The acidity of our stomach is one of several factors that contribute to the breakdown and digestion of the foods we eat. Like many other systems in our body, this acid level must be kept in careful balance. Problems occur when too much acid is produced, or there are changes in the strength (pH) of the acid in our stomach. When this occurs and that acid, and other stomach contents, travels backwards from our stomach up our esophagus (food pipe) we use the term Gastroesophageal Reflux Disease (GERD) to describe it. GERD has become very common for a number of reasons, particularly related to our often poor "western diet" and increasing levels of obesity in the U.S.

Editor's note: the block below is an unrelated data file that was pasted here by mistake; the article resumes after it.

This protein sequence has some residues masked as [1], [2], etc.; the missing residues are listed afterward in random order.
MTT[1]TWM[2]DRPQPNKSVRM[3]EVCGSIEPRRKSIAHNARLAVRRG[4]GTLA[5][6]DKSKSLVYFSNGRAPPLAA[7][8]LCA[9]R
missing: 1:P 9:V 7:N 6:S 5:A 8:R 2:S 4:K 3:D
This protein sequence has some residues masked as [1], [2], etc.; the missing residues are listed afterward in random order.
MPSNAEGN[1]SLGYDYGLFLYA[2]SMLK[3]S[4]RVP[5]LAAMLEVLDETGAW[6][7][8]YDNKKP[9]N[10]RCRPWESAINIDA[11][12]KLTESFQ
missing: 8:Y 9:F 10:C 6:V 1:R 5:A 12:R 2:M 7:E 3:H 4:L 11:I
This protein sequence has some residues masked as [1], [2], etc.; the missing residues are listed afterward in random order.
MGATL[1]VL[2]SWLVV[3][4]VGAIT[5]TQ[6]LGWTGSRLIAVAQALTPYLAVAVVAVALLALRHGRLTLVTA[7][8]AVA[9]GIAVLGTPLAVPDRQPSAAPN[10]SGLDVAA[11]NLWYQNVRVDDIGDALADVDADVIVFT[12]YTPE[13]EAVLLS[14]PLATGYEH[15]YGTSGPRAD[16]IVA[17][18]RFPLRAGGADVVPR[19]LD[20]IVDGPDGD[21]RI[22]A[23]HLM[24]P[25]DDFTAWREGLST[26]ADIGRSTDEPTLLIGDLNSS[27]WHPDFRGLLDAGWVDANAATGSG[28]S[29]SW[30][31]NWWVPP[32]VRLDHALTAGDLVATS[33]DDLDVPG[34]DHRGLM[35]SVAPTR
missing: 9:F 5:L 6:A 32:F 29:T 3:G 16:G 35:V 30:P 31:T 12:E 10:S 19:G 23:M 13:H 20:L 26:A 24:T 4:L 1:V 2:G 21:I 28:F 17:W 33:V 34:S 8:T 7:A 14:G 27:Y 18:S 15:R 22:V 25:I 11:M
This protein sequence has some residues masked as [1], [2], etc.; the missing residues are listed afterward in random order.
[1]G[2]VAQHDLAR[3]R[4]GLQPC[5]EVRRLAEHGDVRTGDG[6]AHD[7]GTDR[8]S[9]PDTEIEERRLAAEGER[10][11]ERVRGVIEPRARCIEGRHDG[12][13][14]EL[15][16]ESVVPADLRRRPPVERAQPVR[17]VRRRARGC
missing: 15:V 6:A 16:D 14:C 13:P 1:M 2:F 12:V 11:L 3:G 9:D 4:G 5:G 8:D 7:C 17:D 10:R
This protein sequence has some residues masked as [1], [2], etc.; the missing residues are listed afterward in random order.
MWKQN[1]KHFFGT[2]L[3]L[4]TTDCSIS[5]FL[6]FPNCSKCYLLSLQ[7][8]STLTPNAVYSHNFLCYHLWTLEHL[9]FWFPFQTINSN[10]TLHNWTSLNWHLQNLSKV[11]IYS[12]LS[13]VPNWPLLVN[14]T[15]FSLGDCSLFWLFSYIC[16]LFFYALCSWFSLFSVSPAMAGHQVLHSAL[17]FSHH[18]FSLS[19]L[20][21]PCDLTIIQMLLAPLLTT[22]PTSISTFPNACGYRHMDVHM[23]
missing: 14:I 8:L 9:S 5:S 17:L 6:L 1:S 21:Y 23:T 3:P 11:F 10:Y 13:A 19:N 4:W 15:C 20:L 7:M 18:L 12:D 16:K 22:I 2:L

While GERD typically results in the classically associated "heartburn" symptoms, not all patients with reflux will present with heartburn. When acid reflux from the stomach reaches all the way up the esophagus to the back of the throat, we term the process Laryngopharyngeal Reflux or LPR. LPR is commonly referred to as "silent reflux" because the majority of patients will not report classic heartburn symptoms. More common symptoms of LPR include a feeling of something stuck in the throat, mucous in the throat, need for frequent throat clearing, cough, and sometimes even hoarseness. LPR symptoms tend to primarily be an annoyance, but GERD can actually lead to cancer of the esophagus over time, so evaluation and treatment of any reflux symptoms is very important. For more information click on this podcast from WSRQ’s Health Check with Heidi Godman and Dr. J.P. Gniady